- The Washington Times - Monday, June 13, 2005

Cheney on Dean

Howard Dean is “over the top,” Vice President Dick Cheney says, calling the Democrats’ chairman “not the kind of individual you want to have representing your political party.”

“I’ve never been able to understand his appeal. Maybe his mother loved him, but I’ve never met anybody who does. He’s never won anything, as best I can tell,” Mr. Cheney said in an interview to be aired tonight on Fox News Channel’s “Hannity & Colmes.”

Mr. Dean was elected governor of Vermont five times between 1992 and 2000. He ran for the 2004 Democratic presidential nomination, but closed down his campaign after poor showings in early primaries.

In recent weeks, Mr. Dean has described the GOP as “pretty much a white, Christian party” and said many Republicans have “never made an honest living.” Republican leaders have called on him to apologize, and even some Democrats have distanced themselves from his remarks.

“So far, I think he’s probably helped us more than he has them,” Mr. Cheney said in the interview, which was taped Friday. “That’s not the kind of individual you want to have representing your political party.”

The vice president added: “I really think Howard Dean’s over the top. And more important … I think many of his fellow Democrats feel the same way.”

History lesson

“During a discussion with minority leaders and journalists [last] Monday, Howard Dean declared that Republicans are ‘a pretty monolithic party. They all believe the same. They all look the same. It’s pretty much a white Christian party,’” Peter Kirsanow notes at National Review Online (www.nationalreview.com).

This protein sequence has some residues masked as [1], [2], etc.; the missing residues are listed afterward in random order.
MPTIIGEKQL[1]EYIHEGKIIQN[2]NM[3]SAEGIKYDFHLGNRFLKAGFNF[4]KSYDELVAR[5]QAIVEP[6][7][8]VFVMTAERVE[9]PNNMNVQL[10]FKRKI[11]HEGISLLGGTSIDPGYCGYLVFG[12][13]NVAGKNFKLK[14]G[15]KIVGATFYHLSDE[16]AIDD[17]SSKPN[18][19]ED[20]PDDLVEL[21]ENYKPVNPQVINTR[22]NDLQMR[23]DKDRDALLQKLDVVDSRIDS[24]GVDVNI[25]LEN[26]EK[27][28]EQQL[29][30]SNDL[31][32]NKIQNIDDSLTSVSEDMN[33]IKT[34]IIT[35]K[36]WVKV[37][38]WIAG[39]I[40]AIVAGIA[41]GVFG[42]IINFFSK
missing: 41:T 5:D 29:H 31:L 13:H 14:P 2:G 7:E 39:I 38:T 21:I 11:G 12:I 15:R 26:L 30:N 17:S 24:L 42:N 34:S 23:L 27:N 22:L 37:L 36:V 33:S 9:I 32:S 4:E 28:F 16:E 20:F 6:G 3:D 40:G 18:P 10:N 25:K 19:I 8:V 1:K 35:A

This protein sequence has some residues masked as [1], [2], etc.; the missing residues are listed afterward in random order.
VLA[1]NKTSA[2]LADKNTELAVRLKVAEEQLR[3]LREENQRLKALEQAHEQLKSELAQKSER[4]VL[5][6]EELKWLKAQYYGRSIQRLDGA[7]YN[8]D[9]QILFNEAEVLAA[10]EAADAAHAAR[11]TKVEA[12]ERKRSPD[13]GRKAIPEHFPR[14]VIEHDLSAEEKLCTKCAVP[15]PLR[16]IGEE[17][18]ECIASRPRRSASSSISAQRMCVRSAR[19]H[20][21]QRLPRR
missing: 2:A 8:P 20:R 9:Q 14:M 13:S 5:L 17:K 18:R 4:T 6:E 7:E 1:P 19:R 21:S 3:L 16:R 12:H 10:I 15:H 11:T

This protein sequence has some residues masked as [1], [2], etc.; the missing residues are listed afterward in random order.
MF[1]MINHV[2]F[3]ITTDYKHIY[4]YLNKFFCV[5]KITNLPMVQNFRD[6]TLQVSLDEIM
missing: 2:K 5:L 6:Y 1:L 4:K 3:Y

“He further stated that ‘the Republicans are not very friendly to different kinds of people’ and Democrats are ‘more welcoming to different folks, because that’s the type of people we are.’ Dean continued to defend his remarks as recently as Thursday,” said Mr. Kirsanow, a lawyer and member of the U.S. Commission on Civil Rights.

“Dean’s comments clearly suggest that the GOP is, if not hostile to a demographic broader than white Christians, at least cool toward including non-whites and non-Christians in the party. If Dean truly believes these statements, then he needs to both review his history texts and spend some time on current events.

“In terms of sheer historical hostility toward minorities, the Republican Party fares a bit better than the competition. For example, it wasn’t the GOP that opposed the Emancipation Proclamation. Nor was it the GOP that opposed the 13th Amendment prohibiting slavery, the 14th Amendment guaranteeing equal protection, or the 15th Amendment guaranteeing voting rights. …

“Republicans didn’t institutionalize Jim Crow, implement school segregation, or establish poll taxes and literacy tests to keep non-whites from voting. Bull Connor, George Wallace, Lester Maddox, and Orval Faubus weren’t Republicans. …

“Dean may honestly believe that his party is ‘more welcoming to different folks,’ but tell that to Clarence Thomas, Miguel Estrada, or Janice Rogers Brown, each of whom was vilified in explicitly racial terms during their respective confirmation processes by members of Dean’s party.”

Ailes vs. Alter